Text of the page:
Kenya’s High Court has issued an interim order for public schools to exempt Seventh-day Adventist students from attending classes on Saturday, the day Adventists observe as the biblical Sabbath.
The immediate order comes during a case involving the Adventist Church’s Kenya Union Mission against the Ministry of Education and 26 schools it said have not followed constitutional guarantee of practicing one’s religion. The court’s presiding justice will address the case again on June 6.
“We as leaders of the Kenya Union are happy and satisfied with the court case’s progress now that the educational institutional leaders will respect the constitution and stop denying Adventist students public service that the government intends to offer all Kenyans,” said Samuel Makori, executive secretary of the Kenya Union. “We hope the judge will rule in our favor because we are asking for what is provided in the bill of rights in our constitution.”
Makori said church leaders took the matter to court in July of 2012 only after extensive diplomatic efforts didn’t work.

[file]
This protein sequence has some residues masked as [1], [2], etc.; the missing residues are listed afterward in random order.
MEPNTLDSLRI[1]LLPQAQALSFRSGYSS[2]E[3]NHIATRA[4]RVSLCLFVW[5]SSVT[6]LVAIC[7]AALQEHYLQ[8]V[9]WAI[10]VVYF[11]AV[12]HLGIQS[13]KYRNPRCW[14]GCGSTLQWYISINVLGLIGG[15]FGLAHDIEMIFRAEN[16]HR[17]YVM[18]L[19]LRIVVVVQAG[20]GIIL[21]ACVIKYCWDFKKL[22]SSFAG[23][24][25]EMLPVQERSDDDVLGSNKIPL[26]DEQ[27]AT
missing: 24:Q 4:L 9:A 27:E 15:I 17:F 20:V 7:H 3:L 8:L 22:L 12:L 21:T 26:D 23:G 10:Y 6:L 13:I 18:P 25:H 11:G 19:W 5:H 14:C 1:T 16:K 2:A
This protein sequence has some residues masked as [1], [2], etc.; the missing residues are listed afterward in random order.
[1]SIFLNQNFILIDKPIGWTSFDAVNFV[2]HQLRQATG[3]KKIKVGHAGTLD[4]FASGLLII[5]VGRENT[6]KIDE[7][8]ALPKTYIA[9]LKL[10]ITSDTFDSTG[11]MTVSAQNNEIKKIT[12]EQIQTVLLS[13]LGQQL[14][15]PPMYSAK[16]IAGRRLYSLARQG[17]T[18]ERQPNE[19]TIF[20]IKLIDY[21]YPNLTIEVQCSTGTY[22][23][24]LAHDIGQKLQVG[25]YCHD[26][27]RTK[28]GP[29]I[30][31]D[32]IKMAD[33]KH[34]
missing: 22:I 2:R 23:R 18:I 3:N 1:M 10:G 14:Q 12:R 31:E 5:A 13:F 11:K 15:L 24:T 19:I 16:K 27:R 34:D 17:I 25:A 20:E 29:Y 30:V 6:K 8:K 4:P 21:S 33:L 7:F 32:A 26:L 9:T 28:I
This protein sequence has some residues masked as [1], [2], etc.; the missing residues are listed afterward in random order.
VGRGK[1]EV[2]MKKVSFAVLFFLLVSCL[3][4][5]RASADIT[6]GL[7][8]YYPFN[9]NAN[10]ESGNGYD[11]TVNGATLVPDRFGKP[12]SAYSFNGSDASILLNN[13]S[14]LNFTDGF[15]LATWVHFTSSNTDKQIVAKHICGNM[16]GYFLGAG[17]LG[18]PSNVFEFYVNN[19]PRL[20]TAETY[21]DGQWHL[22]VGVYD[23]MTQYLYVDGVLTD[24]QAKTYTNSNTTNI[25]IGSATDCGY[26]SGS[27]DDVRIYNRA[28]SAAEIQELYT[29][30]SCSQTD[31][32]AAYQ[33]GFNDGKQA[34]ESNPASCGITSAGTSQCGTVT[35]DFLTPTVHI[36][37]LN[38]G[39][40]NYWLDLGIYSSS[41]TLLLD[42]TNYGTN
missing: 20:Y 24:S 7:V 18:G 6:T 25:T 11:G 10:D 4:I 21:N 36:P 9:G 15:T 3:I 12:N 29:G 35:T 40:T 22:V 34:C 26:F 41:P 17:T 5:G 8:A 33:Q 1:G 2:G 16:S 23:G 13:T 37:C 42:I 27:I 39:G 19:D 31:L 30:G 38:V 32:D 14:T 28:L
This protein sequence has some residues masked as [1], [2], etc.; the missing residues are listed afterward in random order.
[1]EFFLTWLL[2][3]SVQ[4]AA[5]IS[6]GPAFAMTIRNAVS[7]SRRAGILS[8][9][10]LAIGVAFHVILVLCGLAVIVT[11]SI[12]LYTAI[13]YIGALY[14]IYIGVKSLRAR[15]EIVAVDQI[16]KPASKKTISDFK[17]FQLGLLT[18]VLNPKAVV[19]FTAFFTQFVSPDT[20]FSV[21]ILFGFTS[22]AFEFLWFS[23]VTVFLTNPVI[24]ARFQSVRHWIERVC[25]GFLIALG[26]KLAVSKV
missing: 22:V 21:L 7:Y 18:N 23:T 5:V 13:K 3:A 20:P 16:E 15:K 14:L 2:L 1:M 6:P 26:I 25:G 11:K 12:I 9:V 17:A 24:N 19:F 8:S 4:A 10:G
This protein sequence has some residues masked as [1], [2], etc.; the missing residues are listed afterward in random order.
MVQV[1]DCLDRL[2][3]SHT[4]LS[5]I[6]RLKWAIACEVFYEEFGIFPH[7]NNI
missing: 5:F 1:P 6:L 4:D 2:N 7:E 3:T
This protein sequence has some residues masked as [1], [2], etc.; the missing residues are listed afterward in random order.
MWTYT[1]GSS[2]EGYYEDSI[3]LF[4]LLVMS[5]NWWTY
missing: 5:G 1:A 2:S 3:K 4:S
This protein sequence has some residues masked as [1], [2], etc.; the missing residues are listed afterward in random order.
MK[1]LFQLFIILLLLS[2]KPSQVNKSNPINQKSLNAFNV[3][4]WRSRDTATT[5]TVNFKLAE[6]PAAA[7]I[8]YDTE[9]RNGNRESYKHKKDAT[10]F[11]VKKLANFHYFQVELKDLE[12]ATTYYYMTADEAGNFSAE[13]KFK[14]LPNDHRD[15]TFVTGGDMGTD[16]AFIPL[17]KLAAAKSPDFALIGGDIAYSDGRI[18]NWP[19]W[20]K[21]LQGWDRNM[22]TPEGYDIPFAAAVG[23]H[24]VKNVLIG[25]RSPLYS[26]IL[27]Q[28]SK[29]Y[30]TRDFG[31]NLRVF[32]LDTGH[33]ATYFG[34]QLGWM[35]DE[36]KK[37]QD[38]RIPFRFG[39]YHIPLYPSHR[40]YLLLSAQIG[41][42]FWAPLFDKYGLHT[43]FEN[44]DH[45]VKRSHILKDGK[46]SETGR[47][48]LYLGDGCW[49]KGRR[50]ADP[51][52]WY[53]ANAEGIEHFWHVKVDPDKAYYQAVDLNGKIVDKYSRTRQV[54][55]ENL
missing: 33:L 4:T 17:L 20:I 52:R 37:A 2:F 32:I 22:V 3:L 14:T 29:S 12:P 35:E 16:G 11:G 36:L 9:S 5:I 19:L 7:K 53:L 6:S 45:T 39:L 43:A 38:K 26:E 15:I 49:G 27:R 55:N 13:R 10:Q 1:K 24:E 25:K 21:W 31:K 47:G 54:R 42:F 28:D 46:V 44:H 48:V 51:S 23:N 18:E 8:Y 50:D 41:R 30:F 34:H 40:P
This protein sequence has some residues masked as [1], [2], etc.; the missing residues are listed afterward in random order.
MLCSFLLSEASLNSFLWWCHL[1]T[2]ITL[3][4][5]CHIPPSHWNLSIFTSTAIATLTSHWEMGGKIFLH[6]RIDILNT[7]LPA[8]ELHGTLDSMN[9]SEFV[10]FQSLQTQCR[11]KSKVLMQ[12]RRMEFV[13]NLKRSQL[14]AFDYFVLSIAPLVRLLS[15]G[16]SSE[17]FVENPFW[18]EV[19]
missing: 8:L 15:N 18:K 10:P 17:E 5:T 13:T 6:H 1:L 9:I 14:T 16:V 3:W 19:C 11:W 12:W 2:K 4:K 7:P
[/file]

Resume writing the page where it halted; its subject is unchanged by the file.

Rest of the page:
“We engaged Adventist lawyers who handled the case both with patriotism and loyalty to their country,” he said.
Makori told The Standard newspaper that several students have been suspended at public schools for not attending classes and exams held on Saturday. “We paid legal expenses from church money so we could obtain justice for our young people,” he later said.
Adventists observe Sabbath from sunset on Fridays to sunset on Saturdays.
Steve Bina, Communication director for the Adventist Church’s East-Central Africa Division, said he hoped the ruling would be an example for other countries to follow. Bina said Adventist students in several other countries within the division are experiencing similar problems with some public school officials.